Hall Of Famer
|Joined: ||Mon Oct 22nd, 2007|
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|Married Jo wrote:
Regarding NASCAR's attendance issues, new tracks were built too big and existing ones overbuilt on new seats when renovating as the NASCAR boom peaked around the early to mid 2000s. The supply/demand equation got distorted by the excess capacity. Tickets were no longer prized commodities. Fans that had season tickets to both events at tracks with two races, because that was the only way to get decent seats or get seats at all, found such a purchase unnecessary. More than a few fans that attended historic tracks became alienated by NASCAR constantly tinkering with the schedule starting around just before the boom started to fall off. Some historic tracks were eliminated. Some went from two races to one. Meanwhile a number of races switched from longstanding annual weekends to new ones that fans didn’t like due to everything from cooler or hotter weather, conflicts with other parts of their lives, conflicts with March Madness or the NFL, and just because it was different. Too many of these changes were made solely in pursuit of revenue with absolutely no corresponding attention paid to the paying customers’ needs and desires. Eh..those new seats were added because people wanted to attend. It was only after the downturn in attendance did they realize "Man, this looks bad" and start pulling seats out. Just to point it out, I pulled up the Bristol 1990 race and it's attendance was 58,200. Fifteen years later the same race at Bristol sold out at 160,000. Nascar has been in a downturn since then and they dont' report attendance the last few yeaars but I'd imagine 2-3 years ago Bristol which looked empty on TV had around 58,000 at the night race.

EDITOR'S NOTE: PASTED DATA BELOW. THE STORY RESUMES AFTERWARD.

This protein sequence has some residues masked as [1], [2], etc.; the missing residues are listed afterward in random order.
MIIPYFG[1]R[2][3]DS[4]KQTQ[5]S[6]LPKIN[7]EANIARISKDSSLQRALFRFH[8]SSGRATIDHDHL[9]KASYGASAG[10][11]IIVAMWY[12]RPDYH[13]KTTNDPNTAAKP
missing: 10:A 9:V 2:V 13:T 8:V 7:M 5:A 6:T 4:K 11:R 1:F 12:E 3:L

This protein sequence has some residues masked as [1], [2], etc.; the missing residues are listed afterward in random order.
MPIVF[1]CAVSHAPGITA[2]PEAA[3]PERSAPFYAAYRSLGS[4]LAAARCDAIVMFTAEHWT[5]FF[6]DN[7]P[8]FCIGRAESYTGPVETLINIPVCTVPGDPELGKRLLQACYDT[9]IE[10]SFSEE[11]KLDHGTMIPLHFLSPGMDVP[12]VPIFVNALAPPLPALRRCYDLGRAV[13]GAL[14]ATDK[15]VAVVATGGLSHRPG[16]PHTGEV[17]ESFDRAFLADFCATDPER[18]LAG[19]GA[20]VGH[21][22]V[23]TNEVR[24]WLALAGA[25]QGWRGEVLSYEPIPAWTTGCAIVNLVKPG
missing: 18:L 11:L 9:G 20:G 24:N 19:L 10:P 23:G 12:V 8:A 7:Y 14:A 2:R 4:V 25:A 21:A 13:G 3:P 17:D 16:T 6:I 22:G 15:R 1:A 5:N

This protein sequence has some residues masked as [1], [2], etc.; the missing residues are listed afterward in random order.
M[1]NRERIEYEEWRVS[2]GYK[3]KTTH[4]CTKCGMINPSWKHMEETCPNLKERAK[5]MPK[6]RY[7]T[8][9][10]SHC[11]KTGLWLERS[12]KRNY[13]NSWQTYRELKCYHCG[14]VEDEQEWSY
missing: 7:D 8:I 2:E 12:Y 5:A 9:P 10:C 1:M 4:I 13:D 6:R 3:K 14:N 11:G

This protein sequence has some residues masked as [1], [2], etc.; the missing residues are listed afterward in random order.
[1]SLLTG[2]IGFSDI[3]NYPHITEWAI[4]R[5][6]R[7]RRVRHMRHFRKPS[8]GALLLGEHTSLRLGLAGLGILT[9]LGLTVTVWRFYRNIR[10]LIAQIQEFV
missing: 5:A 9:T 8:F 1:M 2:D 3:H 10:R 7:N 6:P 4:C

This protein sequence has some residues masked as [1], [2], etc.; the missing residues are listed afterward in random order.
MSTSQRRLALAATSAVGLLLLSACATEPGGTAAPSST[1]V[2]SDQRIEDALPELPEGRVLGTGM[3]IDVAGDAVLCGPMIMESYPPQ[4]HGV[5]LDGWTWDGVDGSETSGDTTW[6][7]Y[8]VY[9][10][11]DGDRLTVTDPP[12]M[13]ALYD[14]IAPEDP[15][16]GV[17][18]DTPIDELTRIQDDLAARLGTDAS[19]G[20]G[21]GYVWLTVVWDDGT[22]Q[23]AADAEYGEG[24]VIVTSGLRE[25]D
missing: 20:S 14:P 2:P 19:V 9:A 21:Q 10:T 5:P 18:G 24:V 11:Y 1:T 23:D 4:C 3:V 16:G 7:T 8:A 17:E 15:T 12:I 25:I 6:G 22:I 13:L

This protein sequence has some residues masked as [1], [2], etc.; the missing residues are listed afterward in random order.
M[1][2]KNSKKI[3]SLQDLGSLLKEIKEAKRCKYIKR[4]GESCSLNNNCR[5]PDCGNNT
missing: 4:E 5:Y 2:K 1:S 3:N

I'm just pointing all this out just to prove Kargol's post wrong, Nascar's popularity explosion in the early 90's absolutely DID sell a SHITLOAD of tickets to the actual races..I know, I was there in the 80's and I was there in the 90's when we were packed like sardines in the stands, it was amazing to see..
The new seats were added because they had fans that wanted to attend, but NASCAR and its track owners saw what was to a great extent a fad, that would eventually end and result in declining attendance, as a permanent situation.
A track that a capacity of 75,000 would see sellouts and fans turned away. Then it would go up to 135,000 when an increase to 100,000 made more sense. Then the NASCAR boom ended. At first the track would get 120,000 in that 135,000 capacity, but the unused capacity meant that the race was no longer a sellout that required getting season tickets or buying months in advance. You could go to the box office on race day and get a ticket there and then. That had the effect of making the fan who felt like he had to buy a season ticket or get single race tickets very early feel that he could wait. Many of those fans would skip the race if the weather forecast looked poor or if they wanted to do something else that weekend or perhaps due to higher ticket prices felt they could skip a race or two.
Now instead of 120,000 crowds, you have 100,000. The empty seats furthered the above scenario, but a non sellout has a way sometimes of making something seem less fun and special. The atmosphere dies a bit. It isn't the place to be anymore. Meanwhile rising ticket prices, two race tracks going down to one, and radical changes to the racing calendar alienate fans. Now instead of 100,000, there are 80,000, but there are still 135,000 seats. It creates the viewpoint that NASCAR is in trouble which to some extent it is because the bad image, even if its more about perception and attendance now compares well to the 1980s which is seen as a prosperous time for the sport, hurts TV revenue, sponsorship, and other revenue streams that can't be maximized.
Last edited on Fri Jun 19th, 2020 04:06 pm by tamalie